A New Role for Muffett: Facebook

Back in June 2011 I joined Surevine – a company of great people whom I cannot commend highly enough* as a excellent working environment, as promoters of open source, and of people who care about software and security and about doing both right. I am pleased to have helped cause some beneficial change at Surevine – including, but not limited to, security awareness, operations architecture and obtaining ISO27001 certification.

All this said: I’ve been offered a really exciting prospect which I’ve decided to pursue.

Thus: I shall shortly be joining Facebook as a software engineer and will be working out of the London/Covent Garden office.

What happens after that will be interesting in a whole variety of ways. 🙂

* If you’re a UK-based security geek or Java developer then go look Surevine up. Send them a resume. Say that “Alec’s blog sent you”; I get no money for this, it’s just a really great company that deserves good people.

5 Replies to “A New Role for Muffett: Facebook”

  1. Facebook? That’s a *real* surprise, as I consider that from a security perspective, they’re in a decidedly bad place and for reasons which, mostly, are not of a technical nature: see http://ctovision.com/2012/02/social-media-change-control-and-security/ , which remains a pretty accurate reflection of my thinking.

    Of course, I hope I’m wrong and you’ve identified a Muffett-sized but solvable problem; very Best of British, anyway :-).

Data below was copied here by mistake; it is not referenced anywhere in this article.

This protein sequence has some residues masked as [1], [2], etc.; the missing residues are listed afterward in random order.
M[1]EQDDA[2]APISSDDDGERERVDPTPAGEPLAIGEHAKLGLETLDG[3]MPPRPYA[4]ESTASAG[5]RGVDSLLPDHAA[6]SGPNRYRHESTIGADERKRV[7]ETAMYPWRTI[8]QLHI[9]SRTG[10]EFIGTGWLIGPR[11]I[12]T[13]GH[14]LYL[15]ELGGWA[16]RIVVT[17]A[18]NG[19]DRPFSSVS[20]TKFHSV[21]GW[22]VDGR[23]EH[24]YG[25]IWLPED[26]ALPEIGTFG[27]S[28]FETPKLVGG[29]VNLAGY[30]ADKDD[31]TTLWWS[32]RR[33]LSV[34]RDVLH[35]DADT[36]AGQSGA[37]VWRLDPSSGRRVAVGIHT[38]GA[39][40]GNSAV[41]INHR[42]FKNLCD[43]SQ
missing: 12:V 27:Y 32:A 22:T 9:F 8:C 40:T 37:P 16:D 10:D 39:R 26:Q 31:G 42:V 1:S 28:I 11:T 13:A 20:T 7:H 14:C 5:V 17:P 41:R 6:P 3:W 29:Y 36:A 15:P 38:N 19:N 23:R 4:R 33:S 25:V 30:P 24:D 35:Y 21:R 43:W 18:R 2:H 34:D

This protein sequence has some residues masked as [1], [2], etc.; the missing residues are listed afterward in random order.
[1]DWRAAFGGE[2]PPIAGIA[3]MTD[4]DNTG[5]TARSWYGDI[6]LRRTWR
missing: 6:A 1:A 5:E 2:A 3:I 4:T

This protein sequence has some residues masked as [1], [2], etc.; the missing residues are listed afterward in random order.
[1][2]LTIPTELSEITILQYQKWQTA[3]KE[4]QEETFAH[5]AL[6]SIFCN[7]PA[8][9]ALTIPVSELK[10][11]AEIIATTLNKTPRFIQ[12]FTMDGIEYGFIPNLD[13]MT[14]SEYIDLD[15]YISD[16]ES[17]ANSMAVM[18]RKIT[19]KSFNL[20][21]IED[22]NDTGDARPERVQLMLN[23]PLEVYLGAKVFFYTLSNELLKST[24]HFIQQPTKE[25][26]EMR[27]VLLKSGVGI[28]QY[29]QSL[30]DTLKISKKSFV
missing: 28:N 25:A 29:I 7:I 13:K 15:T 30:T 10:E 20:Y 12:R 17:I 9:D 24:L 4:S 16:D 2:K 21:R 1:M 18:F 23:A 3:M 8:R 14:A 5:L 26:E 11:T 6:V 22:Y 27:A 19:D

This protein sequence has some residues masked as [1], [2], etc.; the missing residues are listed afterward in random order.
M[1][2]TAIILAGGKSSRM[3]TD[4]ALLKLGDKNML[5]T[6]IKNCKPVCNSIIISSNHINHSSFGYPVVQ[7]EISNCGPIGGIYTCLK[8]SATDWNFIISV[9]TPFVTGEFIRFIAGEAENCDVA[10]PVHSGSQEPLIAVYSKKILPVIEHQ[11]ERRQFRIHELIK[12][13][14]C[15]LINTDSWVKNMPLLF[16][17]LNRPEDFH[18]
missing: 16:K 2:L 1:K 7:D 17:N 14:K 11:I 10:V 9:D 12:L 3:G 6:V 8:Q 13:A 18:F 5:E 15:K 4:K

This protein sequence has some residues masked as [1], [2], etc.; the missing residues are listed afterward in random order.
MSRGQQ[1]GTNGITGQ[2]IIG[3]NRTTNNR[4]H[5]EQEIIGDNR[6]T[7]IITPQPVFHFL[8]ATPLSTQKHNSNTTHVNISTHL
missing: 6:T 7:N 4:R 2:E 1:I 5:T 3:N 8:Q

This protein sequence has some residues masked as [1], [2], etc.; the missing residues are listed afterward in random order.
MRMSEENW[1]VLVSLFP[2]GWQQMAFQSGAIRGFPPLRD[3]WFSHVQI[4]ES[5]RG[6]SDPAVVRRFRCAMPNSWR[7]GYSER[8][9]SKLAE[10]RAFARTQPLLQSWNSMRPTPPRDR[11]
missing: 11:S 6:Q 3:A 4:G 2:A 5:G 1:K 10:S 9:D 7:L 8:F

Also, if you happen to bump into Mike Schroepfer, please give him my regards; I was having a wizard jolly time in N1 Engineering when Sun acquired Centerrun, and Mike and I bounced some interesting ideas around (which eventually led to Adaptive Security, and which seems to be coming around again with DevOps). With Mike’s Centerrun history and your work on Bruce, I think you’ll get on very well, if you haven’t met already.

  2. Facebook in its early days struck me as being held together by pieces of string. To be fair, though, that might of been because they were a small company that lacked the resources to hire really good engineers, rather than a company that didn’t want to. I think they have gradually but steadily improved in this department as time has gone on and they have had more to offer good people. Hiring Alec is obviously consistent with this.

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